25 Bravest Leading Ladies and Real-Life Heroines

Posted by on July 18, 2012

Pixar just celebrated the release of its newest film, Brave, starring its first-ever female lead. With female empowerment at an all-time high in recent decades, gutsy role models have been appearing onscreen, in books, and in real life. It’s a bit surprising that Pixar didn’t have a female star sooner. Although Princess Merida does seem pretty hardcore, there have been plenty of women in fiction and throughout history who rival her when it comes to being brave. To prove it, here are the 25 bravest leading ladies and real-life heroines in recent memory.

25

Amelia Earhart

Adventurous aviation pioneer and author Amelia Earhart won the U.S. Distinguished Flying Cross for being the first woman to fly solo across the Atlantic Ocean. Although she disappeared in 1937 while attempting to fly around the world, she still serves as an intrepid role model for girls to this day.

24

Jane Eyre

Perhaps literature’s earliest feminist heroines, Charlotte Bronte’s enduring character remained honorable and unwavering despite the many hardships she faced.

23

Rosa Parks

Ms. Parks stood up for her rights by remaining seated, and in doing so, sparked a movement that led to long-overdue equal rights for African Americans.

22

Hermione Granger

Let’s face it—neither Harry nor Ron would’ve survived their first year at Hogwarts without clever, resourceful Hermione. Even the most frightening situations, she always had a solution.

21

Lisa Ling

This fearless journalist travels around the world and back to deliver news coverage on controversial international and domestic issues.

20

Lisbeth Salander

Don’t let her outward appearance scare you. This plucky protagonist fights on the side of good. Her photographic memory, computer skills, and excellent sense of observation make her terrific at bringing corrupt individuals to justice.

19

Queen Elizabeth I

It must’ve been tough being a female monarch in patriarchal sixteenth century England, but Queen Elizabeth I successfully ruled for 44 years. Her reign became known as a “golden age” because drama, music, literature, architecture, and exploration flourished during that time.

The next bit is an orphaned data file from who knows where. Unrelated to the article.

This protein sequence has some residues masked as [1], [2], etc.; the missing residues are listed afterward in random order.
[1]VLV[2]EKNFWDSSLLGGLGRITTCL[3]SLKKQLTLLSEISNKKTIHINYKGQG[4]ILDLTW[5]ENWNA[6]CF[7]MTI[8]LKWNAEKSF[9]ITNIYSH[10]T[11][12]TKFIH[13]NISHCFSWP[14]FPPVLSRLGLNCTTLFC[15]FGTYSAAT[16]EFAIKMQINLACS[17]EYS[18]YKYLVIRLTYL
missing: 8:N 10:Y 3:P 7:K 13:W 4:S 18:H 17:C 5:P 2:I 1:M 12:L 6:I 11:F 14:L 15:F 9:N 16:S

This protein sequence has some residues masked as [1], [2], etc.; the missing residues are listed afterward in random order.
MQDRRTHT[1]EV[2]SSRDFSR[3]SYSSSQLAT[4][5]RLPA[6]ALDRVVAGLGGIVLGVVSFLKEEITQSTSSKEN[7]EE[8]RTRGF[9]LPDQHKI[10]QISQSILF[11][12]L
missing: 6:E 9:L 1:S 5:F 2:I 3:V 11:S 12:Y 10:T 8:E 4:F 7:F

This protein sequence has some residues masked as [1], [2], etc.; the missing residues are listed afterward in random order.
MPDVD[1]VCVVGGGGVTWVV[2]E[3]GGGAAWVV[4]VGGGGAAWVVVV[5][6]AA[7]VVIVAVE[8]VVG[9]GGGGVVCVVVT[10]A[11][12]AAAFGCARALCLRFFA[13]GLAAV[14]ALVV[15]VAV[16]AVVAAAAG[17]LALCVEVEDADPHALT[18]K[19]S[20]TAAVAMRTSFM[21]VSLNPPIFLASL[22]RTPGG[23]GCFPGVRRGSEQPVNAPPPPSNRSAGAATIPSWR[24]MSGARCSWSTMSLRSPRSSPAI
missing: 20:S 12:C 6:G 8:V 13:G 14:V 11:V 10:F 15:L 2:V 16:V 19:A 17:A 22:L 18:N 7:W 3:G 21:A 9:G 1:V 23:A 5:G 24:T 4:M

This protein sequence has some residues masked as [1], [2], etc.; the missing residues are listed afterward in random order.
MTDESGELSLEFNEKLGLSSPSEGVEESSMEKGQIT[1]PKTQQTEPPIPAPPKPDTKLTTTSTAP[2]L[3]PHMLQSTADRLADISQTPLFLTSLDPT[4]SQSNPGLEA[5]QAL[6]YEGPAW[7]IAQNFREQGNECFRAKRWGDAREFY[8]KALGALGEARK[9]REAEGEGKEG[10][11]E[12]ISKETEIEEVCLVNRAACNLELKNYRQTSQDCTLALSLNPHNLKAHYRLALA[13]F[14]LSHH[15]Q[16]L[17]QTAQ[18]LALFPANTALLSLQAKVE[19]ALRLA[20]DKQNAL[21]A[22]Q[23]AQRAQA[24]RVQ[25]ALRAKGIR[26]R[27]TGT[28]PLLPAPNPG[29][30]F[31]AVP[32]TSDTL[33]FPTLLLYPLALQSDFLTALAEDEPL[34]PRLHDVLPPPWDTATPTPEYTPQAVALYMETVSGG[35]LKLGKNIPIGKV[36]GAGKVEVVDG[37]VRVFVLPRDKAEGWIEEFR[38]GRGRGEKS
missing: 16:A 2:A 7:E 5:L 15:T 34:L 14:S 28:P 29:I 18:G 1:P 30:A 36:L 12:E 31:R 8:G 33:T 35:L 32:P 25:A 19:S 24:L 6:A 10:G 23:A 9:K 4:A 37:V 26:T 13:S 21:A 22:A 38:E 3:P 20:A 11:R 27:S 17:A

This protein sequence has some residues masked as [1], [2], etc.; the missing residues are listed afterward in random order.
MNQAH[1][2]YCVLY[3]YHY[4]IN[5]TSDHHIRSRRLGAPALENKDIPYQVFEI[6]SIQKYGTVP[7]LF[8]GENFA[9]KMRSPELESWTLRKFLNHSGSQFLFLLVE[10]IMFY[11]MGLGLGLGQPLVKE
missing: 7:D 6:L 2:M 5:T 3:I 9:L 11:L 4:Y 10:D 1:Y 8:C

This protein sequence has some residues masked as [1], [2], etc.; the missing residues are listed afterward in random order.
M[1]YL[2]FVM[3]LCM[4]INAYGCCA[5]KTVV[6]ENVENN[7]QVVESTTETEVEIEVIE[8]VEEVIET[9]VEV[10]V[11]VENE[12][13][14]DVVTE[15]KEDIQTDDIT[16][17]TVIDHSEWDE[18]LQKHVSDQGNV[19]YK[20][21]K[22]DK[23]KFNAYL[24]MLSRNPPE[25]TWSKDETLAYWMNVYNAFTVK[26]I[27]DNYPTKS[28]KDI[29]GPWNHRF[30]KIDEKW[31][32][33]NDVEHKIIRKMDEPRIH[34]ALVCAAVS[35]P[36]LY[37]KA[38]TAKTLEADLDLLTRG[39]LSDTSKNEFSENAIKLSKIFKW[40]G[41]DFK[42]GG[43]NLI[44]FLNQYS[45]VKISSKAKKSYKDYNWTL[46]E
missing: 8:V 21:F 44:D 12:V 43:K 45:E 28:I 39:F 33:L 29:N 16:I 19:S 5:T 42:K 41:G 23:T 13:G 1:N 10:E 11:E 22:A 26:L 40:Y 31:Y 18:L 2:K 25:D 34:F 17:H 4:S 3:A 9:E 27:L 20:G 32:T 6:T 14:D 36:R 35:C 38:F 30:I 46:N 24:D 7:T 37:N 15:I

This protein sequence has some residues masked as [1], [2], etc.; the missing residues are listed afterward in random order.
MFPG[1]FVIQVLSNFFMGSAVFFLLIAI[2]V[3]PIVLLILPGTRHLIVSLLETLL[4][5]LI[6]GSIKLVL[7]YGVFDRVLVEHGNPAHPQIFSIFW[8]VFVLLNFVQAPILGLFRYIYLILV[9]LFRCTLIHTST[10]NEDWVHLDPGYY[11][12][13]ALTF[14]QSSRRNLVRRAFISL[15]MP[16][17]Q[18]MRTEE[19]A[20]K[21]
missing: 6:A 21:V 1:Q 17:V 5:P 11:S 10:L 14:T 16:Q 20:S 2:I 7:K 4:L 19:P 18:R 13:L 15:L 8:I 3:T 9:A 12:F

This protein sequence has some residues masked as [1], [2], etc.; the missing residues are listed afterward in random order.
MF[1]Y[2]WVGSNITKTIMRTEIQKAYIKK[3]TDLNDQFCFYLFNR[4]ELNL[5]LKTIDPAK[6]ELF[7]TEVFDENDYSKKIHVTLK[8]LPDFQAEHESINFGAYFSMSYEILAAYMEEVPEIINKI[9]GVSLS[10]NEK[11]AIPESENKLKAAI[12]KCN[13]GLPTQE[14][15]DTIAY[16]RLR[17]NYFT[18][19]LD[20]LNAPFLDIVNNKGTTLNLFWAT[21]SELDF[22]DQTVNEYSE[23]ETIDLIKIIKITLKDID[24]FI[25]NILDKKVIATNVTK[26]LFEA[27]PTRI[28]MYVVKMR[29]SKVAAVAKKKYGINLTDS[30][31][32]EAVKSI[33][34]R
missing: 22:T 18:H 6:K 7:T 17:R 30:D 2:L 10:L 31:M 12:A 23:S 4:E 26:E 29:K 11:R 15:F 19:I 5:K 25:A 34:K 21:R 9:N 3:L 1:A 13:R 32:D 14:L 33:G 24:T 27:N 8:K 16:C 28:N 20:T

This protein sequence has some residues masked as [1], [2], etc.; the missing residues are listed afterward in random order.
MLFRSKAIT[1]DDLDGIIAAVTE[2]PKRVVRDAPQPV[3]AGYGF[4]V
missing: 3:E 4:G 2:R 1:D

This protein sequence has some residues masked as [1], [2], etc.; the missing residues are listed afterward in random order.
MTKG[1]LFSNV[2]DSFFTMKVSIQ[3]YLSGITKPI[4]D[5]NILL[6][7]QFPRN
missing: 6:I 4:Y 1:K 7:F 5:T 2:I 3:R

18

Scarlett O’Hara

Transforming from a Southern belle into a strong, independent plantation owner took chutzpah. Left with nothing, she picked herself up, dusted herself off, and reminded us all that tomorrow is a new day

17

Mindy Macready

Forget Bratz dolls and ponies—this 11-year-old fictional crime fighter prefers butterfly knives. Any other kid would probably be afraid to fight just one hardcore criminal, but Hit Girl takes on several at a time and makes it look easy.

16

Joan of Arc

As an adolescent peasant girl in fifteenth century France, Joan of Arc was the ultimate underdog. But even in the face of adversity, her determination and audacity helped her lead her army to victory during the Battle of Orleans.

15

Lyra Belacqua

When her friend was abducted by a mysterious organization, Lyra Belacqua set out to help find him and other missing children even though she risked being captured herself.

14

Mulan Fa

She disguised herself as a man so she could get down to business and defeat the Huns. In doing so, she saved China at a time when women were greatly underestimated.

13

Yevdokiya Nikolayevna Zavaliy

When this 17-year-old WWII nurse was mistaken for a man on the field, she didn’t protest. Instead, she fought in several battles and was appointed as the leader of a reconnaissance squad. Even after being wounded four times and her gender was discovered, her platoon continued to fight. She received more than 40 medals of Honor for her act of valor.

12

Jo March

As the spunky heroine of Louisa May Alcott’s Little Women, Jo had the courage to defy social conventions of her day, not care about others’ assessments of her, and still manage to be a lady.

11

Harriet Tubman

This heroic abolitionist escaped from slavery herself at the age of 29 and helped others obtain their freedom by leading 13 Underground Railroad missions. She was later employed by the Union Army, becoming the first woman to lead an armed expedition in the war and liberating more than 700 slaves in South Carolina.